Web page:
Location: Plant Genetics Research
Project Number: 5070-21000-034-04-R
Project Type: Reimbursable
Start Date: May 4, 2010
End Date: Sep 30, 2012
Elucidate the mechanism of dehydration tolerance in a model plant (fern) that differs in the level of tolerance between different life stages. The objective is to profile genes that respond to dehydration and rehydration and the degree of their expresssion, and to employ molecular phylogenomics to understand better how molecular mechanisms are related across green plants.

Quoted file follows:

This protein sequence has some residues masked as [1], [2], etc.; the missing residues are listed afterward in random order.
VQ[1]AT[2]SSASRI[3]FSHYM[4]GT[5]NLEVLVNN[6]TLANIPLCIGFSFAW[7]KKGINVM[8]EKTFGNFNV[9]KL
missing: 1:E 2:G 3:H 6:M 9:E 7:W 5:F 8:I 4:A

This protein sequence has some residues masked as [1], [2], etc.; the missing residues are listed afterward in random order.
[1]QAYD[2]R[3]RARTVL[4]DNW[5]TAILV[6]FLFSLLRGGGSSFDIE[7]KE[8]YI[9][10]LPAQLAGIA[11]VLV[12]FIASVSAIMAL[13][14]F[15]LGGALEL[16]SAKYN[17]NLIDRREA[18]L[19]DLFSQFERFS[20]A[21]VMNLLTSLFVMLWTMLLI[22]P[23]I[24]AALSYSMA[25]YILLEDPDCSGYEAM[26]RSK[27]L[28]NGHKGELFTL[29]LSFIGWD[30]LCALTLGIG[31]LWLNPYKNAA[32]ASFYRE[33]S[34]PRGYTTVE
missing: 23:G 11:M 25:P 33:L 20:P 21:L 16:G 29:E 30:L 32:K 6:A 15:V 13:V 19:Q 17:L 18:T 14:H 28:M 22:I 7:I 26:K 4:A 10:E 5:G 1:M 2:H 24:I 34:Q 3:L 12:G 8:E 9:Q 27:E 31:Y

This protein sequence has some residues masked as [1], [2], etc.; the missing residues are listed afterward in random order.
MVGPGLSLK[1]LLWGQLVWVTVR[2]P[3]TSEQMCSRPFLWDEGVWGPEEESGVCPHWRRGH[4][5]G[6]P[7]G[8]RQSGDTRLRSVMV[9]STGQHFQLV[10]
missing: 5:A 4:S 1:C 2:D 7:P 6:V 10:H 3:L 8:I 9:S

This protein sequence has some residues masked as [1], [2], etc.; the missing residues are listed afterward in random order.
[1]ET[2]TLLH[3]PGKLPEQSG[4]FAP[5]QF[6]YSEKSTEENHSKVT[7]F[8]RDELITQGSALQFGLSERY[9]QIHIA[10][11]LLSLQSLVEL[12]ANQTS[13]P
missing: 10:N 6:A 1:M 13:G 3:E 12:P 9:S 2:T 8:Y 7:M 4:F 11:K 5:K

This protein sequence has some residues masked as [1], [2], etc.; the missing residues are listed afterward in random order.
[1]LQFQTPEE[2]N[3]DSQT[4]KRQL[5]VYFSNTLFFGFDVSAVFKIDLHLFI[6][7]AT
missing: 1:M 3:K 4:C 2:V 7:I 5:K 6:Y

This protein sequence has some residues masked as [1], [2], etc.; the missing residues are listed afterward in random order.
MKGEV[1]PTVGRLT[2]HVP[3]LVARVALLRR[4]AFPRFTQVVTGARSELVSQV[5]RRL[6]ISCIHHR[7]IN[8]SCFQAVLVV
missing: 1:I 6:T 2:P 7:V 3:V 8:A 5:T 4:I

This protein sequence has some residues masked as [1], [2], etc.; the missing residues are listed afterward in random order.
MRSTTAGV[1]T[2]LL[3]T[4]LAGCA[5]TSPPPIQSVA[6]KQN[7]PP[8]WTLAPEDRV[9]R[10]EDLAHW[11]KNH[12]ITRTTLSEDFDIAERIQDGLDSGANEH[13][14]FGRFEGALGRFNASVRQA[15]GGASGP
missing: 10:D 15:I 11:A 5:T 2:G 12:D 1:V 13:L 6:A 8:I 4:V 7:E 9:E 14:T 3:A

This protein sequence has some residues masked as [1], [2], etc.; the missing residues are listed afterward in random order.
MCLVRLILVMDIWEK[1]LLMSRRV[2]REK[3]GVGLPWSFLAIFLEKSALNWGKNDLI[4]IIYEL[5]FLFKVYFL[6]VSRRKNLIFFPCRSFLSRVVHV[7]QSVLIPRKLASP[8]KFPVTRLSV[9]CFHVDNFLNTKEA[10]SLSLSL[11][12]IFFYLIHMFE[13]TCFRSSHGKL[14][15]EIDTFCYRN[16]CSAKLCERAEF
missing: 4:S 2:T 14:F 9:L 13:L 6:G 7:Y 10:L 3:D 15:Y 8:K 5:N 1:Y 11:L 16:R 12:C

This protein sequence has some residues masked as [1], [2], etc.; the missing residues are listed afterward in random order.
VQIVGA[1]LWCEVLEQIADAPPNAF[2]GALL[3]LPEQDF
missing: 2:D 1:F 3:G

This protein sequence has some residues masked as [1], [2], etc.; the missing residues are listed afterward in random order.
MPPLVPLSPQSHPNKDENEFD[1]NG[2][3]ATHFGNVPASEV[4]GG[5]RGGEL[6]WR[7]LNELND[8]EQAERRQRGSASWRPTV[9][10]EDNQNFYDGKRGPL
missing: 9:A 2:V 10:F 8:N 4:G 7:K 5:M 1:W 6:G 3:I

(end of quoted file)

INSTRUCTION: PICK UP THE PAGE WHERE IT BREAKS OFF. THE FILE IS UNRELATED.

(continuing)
This work will examine species from three different habitats in Costa Rica: tropical dry forest, tropical lowland rain forest, and tropical high elevation paramo. Each site will be assessed and monitored for microclimate characteristics. Initial ecophysiological surveys of dessication tolerance (DT) will be made on field collected samples in Costa Rica. Others will be brought back to the US for detailed DT studies. At least for species from each habitat will be grown under controlled conditions. The DT capabilities for gametophytes and sporophytes for each species will be determined experimentally using controlled drying regimes coupled with survival assays and cell leakage measurements. The effect of dehyration on various physiological parameters (photosynthesis, respiration, water relations) will be assessed. Mechanisms of tolerance will be assessed by following the behavior of key cellular components during a wet-drywet cycle: including dehydrins (stress proteins), carbohydrates and key antioxidants. Dehydrins are of particular interest, as we will look at the gene structure, expression and protein accumulation patterns for each species. These measurements will form the basis of our molecular phylogenomics investigations.